2001 REVIEW

Stanley Kubrick’s monumental “2001: A Space Odyssey” (1968; 11 p.m. Monday) was shot in Cinerama and billed as “The Ultimate Trip.” Indeed, few subsequent space movies have embraced its cool, inward-looking intelligence that keeps the film in a class by itself. Scripted by Kubrick and Arthur C. Clarke, it combines mystery, action and awe-inspiring visuals with questions about the origins and limitations of man’s intelligence, the mental and physical effects of long-range space travel, the nature of progress and the colonization of space, and dehumanization in the computer age.
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“2001” — The Monolith and the Message :: rogerebert.com :: News & comment

What disturbed the audience even more, however, was that bedroom at the end of the film. Kubrick’s space explorer runs into another monolith beyond Jupiter and it takes him into a space warp.

Q. What’s a space warp?
A. A warp in space, and therefore in time, thanks to Einstein.

Q. Then when the pilot emerges into the objective world, where is he?
A. In a bedroom.

Q. A BEDROOM?

Yes, a magnificently decorated Louis XVI bedroom. What’s the bedroom doing out there beyond Jupiter? Nothing. It isn’t out there beyond Jupiter. It’s a bedroom.

The spacecraft lands in the bedroom, and Keir Dullea, the pilot, looks through the window and sees himself in a space suit standing outside. He gets out, becomes himself in the space suit standing outside, and sees himself seated at a table, eating. He becomes himself sitting at the table, eating, and notices himself, very elderly, dying in bed. He becomes himself dying in bed, and dies in bed.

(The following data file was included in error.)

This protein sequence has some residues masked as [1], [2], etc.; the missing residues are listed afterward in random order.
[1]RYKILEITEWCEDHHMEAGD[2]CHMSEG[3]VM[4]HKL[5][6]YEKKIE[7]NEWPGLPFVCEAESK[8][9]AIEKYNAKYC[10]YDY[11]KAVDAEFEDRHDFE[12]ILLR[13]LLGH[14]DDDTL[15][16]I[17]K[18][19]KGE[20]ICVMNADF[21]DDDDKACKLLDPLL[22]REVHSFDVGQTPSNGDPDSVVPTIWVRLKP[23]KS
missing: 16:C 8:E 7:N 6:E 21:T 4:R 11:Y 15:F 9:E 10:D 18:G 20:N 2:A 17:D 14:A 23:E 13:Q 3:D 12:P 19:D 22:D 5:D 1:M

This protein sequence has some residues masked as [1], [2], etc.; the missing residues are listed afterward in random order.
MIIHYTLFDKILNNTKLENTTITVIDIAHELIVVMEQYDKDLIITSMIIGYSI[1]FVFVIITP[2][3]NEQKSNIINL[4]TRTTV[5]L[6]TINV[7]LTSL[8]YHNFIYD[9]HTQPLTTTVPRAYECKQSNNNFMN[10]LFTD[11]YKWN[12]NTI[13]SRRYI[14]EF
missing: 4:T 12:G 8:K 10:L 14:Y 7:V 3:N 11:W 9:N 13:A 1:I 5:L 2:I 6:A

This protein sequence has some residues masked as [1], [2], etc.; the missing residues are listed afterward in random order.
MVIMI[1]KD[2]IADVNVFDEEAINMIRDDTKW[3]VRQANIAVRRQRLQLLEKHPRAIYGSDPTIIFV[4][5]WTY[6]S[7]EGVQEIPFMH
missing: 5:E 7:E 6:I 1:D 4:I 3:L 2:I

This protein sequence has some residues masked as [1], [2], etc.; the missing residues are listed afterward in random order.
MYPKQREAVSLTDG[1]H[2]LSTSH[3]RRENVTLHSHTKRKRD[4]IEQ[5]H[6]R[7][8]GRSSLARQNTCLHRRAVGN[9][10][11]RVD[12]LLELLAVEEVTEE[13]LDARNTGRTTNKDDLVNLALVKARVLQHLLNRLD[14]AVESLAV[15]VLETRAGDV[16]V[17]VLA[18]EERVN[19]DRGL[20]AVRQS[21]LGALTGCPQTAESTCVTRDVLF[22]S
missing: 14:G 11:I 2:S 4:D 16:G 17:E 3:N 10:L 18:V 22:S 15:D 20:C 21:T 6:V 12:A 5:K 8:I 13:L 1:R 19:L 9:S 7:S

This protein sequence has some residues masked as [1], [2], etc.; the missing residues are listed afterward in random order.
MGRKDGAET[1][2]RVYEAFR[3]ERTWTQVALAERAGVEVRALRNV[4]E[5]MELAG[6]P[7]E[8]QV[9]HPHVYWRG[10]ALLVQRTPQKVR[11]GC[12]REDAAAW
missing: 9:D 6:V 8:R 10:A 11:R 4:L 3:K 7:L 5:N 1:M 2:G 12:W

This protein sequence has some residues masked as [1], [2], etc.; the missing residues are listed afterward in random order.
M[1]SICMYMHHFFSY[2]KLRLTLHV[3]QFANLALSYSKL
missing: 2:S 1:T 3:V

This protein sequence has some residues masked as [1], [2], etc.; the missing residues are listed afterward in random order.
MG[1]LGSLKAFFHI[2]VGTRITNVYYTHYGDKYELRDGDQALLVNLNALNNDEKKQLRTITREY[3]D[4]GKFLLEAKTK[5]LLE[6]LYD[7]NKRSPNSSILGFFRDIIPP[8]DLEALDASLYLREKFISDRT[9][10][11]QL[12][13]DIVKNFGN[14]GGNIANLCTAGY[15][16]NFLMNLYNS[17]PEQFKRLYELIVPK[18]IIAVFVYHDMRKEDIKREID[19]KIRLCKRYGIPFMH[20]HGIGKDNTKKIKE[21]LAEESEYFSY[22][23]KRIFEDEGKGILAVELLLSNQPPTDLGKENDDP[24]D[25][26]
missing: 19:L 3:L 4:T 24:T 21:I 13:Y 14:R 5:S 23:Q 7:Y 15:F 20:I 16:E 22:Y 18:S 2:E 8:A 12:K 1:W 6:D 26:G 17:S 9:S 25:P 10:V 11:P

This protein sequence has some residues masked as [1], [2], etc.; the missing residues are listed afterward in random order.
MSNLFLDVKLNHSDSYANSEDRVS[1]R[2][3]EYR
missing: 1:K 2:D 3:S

Well, it’s not every space adventurer who dies in bed.

Now where did the bedroom come from? My intuition is that it came out of Kubrick’s imagination; that he understood the familiar bedroom would be the most alien, inexplicable, disturbing scene he could possibly end the film with. He was right. The bedroom is more otherworldly and eerie than any number of exploding stars, etc. Exploding stars we can understand. But a bedroom?

The bedroom also provides a suitable backdrop while Kubrick’s man grows older and dies. Why can’t it be just that – a backdrop? Poets put lovers under trees, and nobody asks where that tree came from. Why can’t Kubrick put his aging man in a bedroom? This is what literary critics might call a non-descriptive symbol – that is, the bedroom stands for a bedroom. Nothing else.

The film, in its most basic terms, is a parable about Man. It is what Kubrick wanted to say about Man as a race, an idea and an inhabitant of the universe.

More specifically, it is a film about man’s journey from the natural state of a tool-using state and then again into a higher order of natural state. It makes its statement almost completely in visual terms; and the little dialog in the center section of the film is hardly necessary, like verbal Muzak.

Kubrick begins when man was still an ape, thoroughly at home in the natural environment of Earth. He shows us becoming a toolmaker in order to control our natural environment, and he shows us finally using our tools to venture out into space. At the end, he shows man drawn beyond his tools so that we exist in the universe itself with the same natural ease we once enjoyed on Earth.

The opening sequence is brilliant. If it could be shown as an educational film, it would explain man’s development as a tool-using animal more clearly than any number of textbooks. Two tribes of apes scream at each other. They are frightened of the sounds in the night. A monolith appears. One tribe of apes gingerly feels it, running its hands down its perfectly smooth edges. And as the apes caress the monolith, something like a short circuit takes place in their minds.